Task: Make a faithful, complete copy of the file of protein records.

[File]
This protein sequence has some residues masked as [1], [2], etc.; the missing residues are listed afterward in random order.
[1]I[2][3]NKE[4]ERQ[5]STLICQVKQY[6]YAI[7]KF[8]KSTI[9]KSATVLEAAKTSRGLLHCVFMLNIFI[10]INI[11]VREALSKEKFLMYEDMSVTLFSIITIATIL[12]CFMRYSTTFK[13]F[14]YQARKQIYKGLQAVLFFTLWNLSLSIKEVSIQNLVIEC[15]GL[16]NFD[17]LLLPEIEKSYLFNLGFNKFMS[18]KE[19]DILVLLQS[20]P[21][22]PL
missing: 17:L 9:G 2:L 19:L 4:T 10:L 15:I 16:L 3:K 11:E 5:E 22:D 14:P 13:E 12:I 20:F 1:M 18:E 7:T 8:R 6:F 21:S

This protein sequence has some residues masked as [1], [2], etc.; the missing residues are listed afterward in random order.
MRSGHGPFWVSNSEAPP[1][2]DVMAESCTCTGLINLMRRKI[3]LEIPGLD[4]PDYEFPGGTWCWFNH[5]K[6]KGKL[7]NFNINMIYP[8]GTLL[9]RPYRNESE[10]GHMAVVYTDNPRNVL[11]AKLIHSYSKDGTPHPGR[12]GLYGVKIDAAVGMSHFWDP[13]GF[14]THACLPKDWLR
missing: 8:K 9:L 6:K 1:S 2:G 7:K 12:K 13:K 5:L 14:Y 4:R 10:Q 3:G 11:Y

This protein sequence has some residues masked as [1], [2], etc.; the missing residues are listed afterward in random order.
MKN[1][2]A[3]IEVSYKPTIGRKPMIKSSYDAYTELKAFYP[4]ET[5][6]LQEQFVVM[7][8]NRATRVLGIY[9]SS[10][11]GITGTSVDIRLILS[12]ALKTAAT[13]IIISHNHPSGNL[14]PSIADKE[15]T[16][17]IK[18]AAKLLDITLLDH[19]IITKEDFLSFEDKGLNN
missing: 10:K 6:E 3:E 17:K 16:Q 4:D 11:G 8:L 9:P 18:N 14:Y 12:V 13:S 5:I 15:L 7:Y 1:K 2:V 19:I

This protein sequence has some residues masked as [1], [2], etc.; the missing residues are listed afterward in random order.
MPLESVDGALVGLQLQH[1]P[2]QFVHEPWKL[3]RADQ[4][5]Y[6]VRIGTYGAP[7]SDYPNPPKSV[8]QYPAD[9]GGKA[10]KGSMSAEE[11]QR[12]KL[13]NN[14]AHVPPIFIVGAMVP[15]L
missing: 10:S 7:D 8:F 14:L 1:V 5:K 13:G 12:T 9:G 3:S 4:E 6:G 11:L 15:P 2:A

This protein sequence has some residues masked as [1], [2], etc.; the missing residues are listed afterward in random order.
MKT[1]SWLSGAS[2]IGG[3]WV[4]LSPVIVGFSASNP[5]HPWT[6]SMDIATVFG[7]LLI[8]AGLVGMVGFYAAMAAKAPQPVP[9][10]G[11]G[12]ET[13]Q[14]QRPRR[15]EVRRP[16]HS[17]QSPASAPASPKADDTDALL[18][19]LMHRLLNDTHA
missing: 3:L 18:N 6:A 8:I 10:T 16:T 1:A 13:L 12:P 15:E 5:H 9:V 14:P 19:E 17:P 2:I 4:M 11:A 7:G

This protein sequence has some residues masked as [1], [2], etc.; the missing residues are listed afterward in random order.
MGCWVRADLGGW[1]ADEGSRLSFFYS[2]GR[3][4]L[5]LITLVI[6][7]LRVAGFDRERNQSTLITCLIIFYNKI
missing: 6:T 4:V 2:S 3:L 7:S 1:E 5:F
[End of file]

This protein sequence has some residues masked as [1], [2], etc.; the missing residues are listed afterward in random order.
[1]I[2][3]NKE[4]ERQ[5]STLICQVKQY[6]YAI[7]KF[8]KSTI[9]KSATVLEAAKTSRGLLHCVFMLNIFI[10]INI[11]VREALSKEKFLMYEDMSVTLFSIITIATIL[12]CFMRYSTTFK[13]F[14]YQARKQIYKGLQAVLFFTLWNLSLSIKEVSIQNLVIEC[15]GL[16]NFD[17]LLLPEIEKSYLFNLGFNKFMS[18]KE[19]DILVLLQS[20]P[21][22]PL
missing: 17:L 9:G 2:L 19:L 4:T 10:L 15:I 16:L 3:K 11:E 5:E 22:D 14:P 13:E 12:I 20:F 1:M 18:E 7:T 8:R 6:F 21:S

This protein sequence has some residues masked as [1], [2], etc.; the missing residues are listed afterward in random order.
MRSGHGPFWVSNSEAPP[1][2]DVMAESCTCTGLINLMRRKI[3]LEIPGLD[4]PDYEFPGGTWCWFNH[5]K[6]KGKL[7]NFNINMIYP[8]GTLL[9]RPYRNESE[10]GHMAVVYTDNPRNVL[11]AKLIHSYSKDGTPHPGR[12]GLYGVKIDAAVGMSHFWDP[13]GF[14]THACLPKDWLR
missing: 8:K 9:L 6:K 1:S 2:G 7:K 12:K 13:K 5:L 14:Y 4:R 10:Q 3:G 11:Y

This protein sequence has some residues masked as [1], [2], etc.; the missing residues are listed afterward in random order.
MKN[1][2]A[3]IEVSYKPTIGRKPMIKSSYDAYTELKAFYP[4]ET[5][6]LQEQFVVM[7][8]NRATRVLGIY[9]SS[10][11]GITGTSVDIRLILS[12]ALKTAAT[13]IIISHNHPSGNL[14]PSIADKE[15]T[16][17]IK[18]AAKLLDITLLDH[19]IITKEDFLSFEDKGLNN
missing: 10:K 6:E 3:E 17:K 16:Q 4:D 11:G 8:L 9:P 18:N 14:Y 12:V 13:S 5:I 15:L 7:Y 1:K 2:V 19:I

This protein sequence has some residues masked as [1], [2], etc.; the missing residues are listed afterward in random order.
MPLESVDGALVGLQLQH[1]P[2]QFVHEPWKL[3]RADQ[4][5]Y[6]VRIGTYGAP[7]SDYPNPPKSV[8]QYPAD[9]GGKA[10]KGSMSAEE[11]QR[12]KL[13]NN[14]AHVPPIFIVGAMVP[15]L
missing: 10:S 7:D 8:F 14:L 1:V 5:K 13:G 12:T 9:G 3:S 4:E 6:G 11:L 15:P 2:A

This protein sequence has some residues masked as [1], [2], etc.; the missing residues are listed afterward in random order.
MKT[1]SWLSGAS[2]IGG[3]WV[4]LSPVIVGFSASNP[5]HPWT[6]SMDIATVFG[7]LLI[8]AGLVGMVGFYAAMAAKAPQPVP[9][10]G[11]G[12]ET[13]Q[14]QRPRR[15]EVRRP[16]HS[17]QSPASAPASPKADDTDALL[18][19]LMHRLLNDTHA
missing: 3:L 18:N 6:A 8:I 10:T 16:T 1:A 13:L 12:P 15:E 5:H 9:V 14:P 19:E 17:P 2:I 4:M 11:A 7:G

This protein sequence has some residues masked as [1], [2], etc.; the missing residues are listed afterward in random order.
MGCWVRADLGGW[1]ADEGSRLSFFYS[2]GR[3][4]L[5]LITLVI[6][7]LRVAGFDRERNQSTLITCLIIFYNKI
missing: 6:T 4:V 2:S 3:L 7:S 1:E 5:F